Old 04-10-23, 12:06 AM
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Re: Super Mario Bros. (1993) - Discussion

Originally Posted by Alan Smithee
We were also playing an art film that was supposed to be dropped when Jurassic Park came out, but it was doing so well we dropped Super Mario Bros instead and played the art film a few more weeks.
Which film? Was it Like Water For Chocolate?
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Old 04-10-23, 12:10 AM
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Re: Super Mario Bros. (1993) - Discussion

Never saw the film, but the article has me curious. Will check it out. Thanks for sharing.

FWIW, I was a big fan of Morton and Jankel's Max Headroom series, which was way ahead of its time.
Old 04-10-23, 12:20 AM
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Re: Super Mario Bros. (1993) - Discussion

You can’t stream this movie anywhere. But looks like you can still pick up the old barebones Hollywood Pictures DVD for $5 on Amazon. That’s if anyone here really really wants to see it badly enough.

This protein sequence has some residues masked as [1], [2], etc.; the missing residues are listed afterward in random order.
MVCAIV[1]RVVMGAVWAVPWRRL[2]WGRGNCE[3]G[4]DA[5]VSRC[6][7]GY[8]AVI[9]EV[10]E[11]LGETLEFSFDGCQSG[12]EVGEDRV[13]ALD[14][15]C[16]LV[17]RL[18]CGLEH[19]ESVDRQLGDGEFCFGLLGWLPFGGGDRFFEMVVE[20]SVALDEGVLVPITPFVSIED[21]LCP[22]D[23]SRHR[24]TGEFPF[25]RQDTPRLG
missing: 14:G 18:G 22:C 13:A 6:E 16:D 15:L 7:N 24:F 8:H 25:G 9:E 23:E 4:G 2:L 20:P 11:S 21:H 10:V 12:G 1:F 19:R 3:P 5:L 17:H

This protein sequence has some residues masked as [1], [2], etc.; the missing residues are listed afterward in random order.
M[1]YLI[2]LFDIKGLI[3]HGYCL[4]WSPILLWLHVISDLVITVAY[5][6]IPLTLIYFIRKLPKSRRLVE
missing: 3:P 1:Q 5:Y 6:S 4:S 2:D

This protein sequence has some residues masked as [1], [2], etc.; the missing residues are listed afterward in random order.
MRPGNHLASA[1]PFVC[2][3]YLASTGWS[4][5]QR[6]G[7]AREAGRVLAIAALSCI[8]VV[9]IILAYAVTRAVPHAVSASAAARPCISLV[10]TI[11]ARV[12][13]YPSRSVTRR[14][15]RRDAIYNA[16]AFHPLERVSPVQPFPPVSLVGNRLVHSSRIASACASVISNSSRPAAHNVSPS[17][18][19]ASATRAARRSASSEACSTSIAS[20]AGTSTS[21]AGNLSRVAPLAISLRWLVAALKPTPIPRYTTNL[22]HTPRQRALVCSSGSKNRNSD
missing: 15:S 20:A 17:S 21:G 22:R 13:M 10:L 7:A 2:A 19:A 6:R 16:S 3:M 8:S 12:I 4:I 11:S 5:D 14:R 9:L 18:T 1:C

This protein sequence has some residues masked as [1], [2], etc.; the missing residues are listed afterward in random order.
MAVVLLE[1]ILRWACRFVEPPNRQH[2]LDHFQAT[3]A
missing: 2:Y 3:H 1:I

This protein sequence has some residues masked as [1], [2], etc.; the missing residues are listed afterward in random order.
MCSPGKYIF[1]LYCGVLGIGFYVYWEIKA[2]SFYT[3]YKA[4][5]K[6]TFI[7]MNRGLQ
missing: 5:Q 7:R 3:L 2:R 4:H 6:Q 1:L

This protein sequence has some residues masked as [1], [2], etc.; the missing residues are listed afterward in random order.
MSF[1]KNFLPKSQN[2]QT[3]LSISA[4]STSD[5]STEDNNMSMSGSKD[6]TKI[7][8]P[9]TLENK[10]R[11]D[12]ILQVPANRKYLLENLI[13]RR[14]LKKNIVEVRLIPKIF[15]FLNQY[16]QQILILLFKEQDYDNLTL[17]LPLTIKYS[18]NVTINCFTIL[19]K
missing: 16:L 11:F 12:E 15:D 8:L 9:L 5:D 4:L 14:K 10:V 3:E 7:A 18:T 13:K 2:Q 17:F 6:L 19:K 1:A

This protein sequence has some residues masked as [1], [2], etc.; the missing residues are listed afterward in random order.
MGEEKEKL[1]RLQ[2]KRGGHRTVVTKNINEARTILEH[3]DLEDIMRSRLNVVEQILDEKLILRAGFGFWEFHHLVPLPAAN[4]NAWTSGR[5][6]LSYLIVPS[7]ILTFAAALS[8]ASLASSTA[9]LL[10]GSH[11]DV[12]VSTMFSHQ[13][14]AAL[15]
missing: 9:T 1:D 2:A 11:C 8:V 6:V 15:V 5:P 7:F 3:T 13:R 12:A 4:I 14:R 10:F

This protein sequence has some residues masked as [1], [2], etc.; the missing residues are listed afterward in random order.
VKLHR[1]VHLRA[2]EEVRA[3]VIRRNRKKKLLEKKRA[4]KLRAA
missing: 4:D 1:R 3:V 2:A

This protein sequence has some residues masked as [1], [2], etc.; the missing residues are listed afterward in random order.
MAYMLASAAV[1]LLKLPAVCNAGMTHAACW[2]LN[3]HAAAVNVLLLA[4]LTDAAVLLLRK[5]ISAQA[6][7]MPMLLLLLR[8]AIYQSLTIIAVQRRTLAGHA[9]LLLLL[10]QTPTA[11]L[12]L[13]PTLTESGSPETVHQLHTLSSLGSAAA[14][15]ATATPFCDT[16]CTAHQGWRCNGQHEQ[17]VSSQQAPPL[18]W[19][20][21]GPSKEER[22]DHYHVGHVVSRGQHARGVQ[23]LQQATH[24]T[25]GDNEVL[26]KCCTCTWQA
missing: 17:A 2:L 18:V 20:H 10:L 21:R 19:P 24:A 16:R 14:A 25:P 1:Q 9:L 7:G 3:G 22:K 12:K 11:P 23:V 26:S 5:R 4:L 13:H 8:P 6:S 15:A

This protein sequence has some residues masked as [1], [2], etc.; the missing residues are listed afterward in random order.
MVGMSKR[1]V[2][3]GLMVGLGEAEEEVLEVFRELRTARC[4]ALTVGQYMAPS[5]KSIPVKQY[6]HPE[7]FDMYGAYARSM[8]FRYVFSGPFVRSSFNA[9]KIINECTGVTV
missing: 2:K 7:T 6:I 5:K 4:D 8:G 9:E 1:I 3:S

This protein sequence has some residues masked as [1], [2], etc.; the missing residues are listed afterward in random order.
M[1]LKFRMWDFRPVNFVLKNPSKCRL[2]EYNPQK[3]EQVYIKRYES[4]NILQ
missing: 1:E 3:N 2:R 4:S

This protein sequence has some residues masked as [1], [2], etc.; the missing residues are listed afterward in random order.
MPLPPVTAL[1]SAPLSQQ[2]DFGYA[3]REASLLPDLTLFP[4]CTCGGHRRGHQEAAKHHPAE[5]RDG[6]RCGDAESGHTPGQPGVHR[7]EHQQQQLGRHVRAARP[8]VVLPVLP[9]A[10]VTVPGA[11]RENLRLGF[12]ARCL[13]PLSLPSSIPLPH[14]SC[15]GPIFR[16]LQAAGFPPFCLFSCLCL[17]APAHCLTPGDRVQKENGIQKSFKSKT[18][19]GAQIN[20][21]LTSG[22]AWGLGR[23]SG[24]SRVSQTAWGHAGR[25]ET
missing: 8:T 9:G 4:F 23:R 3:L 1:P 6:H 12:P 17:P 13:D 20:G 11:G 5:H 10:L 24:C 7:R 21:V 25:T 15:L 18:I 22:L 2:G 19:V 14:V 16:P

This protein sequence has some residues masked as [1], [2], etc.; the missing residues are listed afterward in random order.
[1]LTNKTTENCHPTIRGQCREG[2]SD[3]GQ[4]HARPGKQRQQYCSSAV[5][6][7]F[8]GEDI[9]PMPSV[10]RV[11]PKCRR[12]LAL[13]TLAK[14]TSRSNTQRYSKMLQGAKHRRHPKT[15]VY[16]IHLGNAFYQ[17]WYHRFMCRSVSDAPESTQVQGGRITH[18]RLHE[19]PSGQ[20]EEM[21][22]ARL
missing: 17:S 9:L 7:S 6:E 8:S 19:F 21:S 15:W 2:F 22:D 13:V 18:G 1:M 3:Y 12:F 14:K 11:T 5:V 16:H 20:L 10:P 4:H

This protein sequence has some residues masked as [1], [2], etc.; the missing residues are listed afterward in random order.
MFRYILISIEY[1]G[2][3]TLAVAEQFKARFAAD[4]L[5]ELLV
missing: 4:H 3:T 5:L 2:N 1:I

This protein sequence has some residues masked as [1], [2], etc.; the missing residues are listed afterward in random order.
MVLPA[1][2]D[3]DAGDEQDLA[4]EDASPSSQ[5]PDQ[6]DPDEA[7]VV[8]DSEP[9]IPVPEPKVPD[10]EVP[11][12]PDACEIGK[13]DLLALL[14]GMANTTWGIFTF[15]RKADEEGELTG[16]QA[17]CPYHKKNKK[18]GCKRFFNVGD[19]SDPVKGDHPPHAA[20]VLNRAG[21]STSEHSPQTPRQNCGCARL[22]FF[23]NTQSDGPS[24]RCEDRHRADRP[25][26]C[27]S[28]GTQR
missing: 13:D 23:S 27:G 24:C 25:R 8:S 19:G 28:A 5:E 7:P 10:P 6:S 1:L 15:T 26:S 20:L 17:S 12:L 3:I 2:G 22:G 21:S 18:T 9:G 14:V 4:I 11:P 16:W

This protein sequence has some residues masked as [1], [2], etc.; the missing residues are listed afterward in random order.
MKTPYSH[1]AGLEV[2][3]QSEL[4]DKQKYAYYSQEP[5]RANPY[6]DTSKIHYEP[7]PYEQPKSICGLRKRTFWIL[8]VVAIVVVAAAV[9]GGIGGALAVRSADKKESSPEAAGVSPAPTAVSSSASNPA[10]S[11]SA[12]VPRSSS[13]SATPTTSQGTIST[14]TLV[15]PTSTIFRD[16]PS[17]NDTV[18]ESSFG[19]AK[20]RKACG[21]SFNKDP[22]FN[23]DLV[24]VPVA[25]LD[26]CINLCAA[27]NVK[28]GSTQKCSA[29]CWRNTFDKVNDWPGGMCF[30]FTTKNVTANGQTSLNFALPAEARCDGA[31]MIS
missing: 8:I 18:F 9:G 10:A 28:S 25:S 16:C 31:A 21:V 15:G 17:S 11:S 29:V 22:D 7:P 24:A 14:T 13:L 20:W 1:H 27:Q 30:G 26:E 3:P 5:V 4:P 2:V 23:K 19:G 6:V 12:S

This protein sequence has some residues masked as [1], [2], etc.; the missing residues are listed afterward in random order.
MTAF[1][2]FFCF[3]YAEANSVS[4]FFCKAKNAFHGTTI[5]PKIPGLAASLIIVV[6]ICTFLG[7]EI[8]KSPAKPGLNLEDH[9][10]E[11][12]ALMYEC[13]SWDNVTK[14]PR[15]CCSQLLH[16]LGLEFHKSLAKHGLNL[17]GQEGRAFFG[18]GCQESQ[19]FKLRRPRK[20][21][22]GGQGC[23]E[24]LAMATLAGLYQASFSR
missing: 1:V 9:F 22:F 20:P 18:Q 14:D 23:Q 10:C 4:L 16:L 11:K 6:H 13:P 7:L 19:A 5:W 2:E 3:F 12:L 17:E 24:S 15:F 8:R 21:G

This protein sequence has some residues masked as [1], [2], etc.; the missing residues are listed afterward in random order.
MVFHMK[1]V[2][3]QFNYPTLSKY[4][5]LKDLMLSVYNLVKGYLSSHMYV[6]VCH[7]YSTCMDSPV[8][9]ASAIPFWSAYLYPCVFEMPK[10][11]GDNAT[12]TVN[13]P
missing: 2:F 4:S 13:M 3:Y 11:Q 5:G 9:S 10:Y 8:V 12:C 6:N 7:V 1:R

Old 04-10-23, 12:50 AM
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Re: Super Mario Bros. (1993) - Discussion

Originally Posted by Crocker Jarmen
Which film? Was it Like Water For Chocolate?
Yes it was, how did you know? Did you work with me then?
Old 04-10-23, 01:29 AM
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Re: Super Mario Bros. (1993) - Discussion

Originally Posted by DJariya
You can’t stream this movie anywhere. But looks like you can still pick up the old barebones Hollywood Pictures DVD for $5 on Amazon. That’s if anyone here really really wants to see it badly enough.
You can get the "Morton-Jankel Cut" for free, over at Archive.org.
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Old 04-10-23, 10:46 AM